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  1. #21

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    Quote Originally Posted by Five Tango View Post
    I'm curious as to how or whether you put a closure on them as I have noticed that when I don't apply a closure I can compress the feathers and night clothes Significantly more and avoid having to hang stuff off of the pack.So when the weather is good I don't use a closure;never tried not closing tightly on a rainy day though.Thots?
    I pack my "dry" gear into the double bags in the pack, compress the gear into the pack to conform with the space and reduce loft, then fold and roll up the opening of each bag separately. That provides two different closures water would have to get into the pack and work it's way through. If there are no holes in the bag(s) the double seal has worked well for me over time.

  2. #22

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    Quote Originally Posted by Tipi Walter View Post
    I find these comments remarkable as I'm trying to imagine all my food just scattered loosely in my pack without putting any of it in a stuff sack.
    I never said I didn't use stuff sacks at all, only that I have stopped using them "by and large", a literary expression meaning "not as much/as many as I used to". I used to keep most everything in stuff sacks before realizing I needed a larger volume pack to carry it due to wasted space. I do have a couple of small stuff sacks for hygiene supplies, food/cooking (for approximately 3-4 days of meals), and an odds n' ends sack for commonly used items like sun glasses, sun block, bandaids, etc. are used but they are small and typically are the last items to go into the pack so they can be first out.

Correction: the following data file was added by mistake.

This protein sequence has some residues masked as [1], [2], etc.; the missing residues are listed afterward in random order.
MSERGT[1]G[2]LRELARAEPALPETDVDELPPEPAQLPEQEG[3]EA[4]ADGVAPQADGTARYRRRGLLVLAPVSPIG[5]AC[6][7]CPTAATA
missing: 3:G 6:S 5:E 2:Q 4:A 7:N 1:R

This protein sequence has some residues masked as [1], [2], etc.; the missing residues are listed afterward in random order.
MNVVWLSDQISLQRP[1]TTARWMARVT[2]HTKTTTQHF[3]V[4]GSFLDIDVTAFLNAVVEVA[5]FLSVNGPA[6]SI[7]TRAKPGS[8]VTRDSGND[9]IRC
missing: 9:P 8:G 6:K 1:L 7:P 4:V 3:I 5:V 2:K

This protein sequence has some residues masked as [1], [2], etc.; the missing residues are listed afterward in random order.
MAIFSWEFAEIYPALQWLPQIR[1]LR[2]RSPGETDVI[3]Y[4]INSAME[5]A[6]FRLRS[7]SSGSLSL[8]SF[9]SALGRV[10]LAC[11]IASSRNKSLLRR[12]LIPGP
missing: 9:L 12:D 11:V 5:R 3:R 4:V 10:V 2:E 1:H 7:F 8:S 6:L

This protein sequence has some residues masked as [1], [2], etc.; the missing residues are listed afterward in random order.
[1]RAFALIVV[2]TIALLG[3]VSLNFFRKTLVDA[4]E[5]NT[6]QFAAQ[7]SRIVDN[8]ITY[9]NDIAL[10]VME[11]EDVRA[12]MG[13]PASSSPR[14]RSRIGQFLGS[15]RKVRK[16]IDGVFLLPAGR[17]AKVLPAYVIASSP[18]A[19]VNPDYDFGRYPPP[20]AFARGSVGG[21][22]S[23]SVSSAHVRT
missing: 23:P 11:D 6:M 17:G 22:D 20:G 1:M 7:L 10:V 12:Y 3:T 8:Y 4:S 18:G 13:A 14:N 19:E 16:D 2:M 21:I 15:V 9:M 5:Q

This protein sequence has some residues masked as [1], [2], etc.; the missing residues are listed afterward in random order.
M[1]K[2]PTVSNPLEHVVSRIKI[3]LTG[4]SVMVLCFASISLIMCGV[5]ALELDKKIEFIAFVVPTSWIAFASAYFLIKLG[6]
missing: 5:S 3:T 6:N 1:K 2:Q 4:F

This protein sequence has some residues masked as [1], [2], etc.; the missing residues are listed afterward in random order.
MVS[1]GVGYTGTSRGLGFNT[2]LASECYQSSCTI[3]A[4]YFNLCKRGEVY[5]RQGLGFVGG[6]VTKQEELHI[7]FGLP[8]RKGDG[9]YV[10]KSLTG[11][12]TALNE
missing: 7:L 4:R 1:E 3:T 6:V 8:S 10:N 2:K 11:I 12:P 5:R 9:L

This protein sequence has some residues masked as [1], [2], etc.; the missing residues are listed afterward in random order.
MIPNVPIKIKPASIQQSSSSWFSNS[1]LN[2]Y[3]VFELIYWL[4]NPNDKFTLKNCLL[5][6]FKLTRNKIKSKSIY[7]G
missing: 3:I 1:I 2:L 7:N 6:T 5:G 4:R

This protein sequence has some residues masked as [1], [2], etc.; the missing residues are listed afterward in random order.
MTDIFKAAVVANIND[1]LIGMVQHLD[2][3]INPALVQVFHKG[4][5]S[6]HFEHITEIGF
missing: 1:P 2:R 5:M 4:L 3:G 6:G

There is a significant difference in being out for a few days versus several weeks, so it stands to reason there would be a significant difference in the type and amount of gear and provisions carried and how it is managed.

  3. #23

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    Quote Originally Posted by Traveler View Post
    I pack my "dry" gear into the double bags in the pack, compress the gear into the pack to conform with the space and reduce loft, then fold and roll up the opening of each bag separately. That provides two different closures water would have to get into the pack and work it's way through. If there are no holes in the bag(s) the double seal has worked well for me over time.
    Thanks for the tip.I sorta do the same thing only I fold and stuff the left over bag length rather than roll it.

  4. #24
    Garlic
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    Quote Originally Posted by Traveler View Post
    I never said I didn't use stuff sacks at all, only that I have stopped using them "by and large", a literary expression meaning "not as much/as many as I used to"....
    An aside: "By and large" actually means "on the whole, everything considered." What's more interesting is that it's an old British nautical term. A ship can sail "by" (toward the wind), or "large" (away from the wind). Few old navy ships could do both well and a ship that could sail "by and large" was a good versatile ship.
    "Throw a loaf of bread and a pound of tea in an old sack and jump over the back fence." John Muir on expedition planning

  5. #25
    Garlic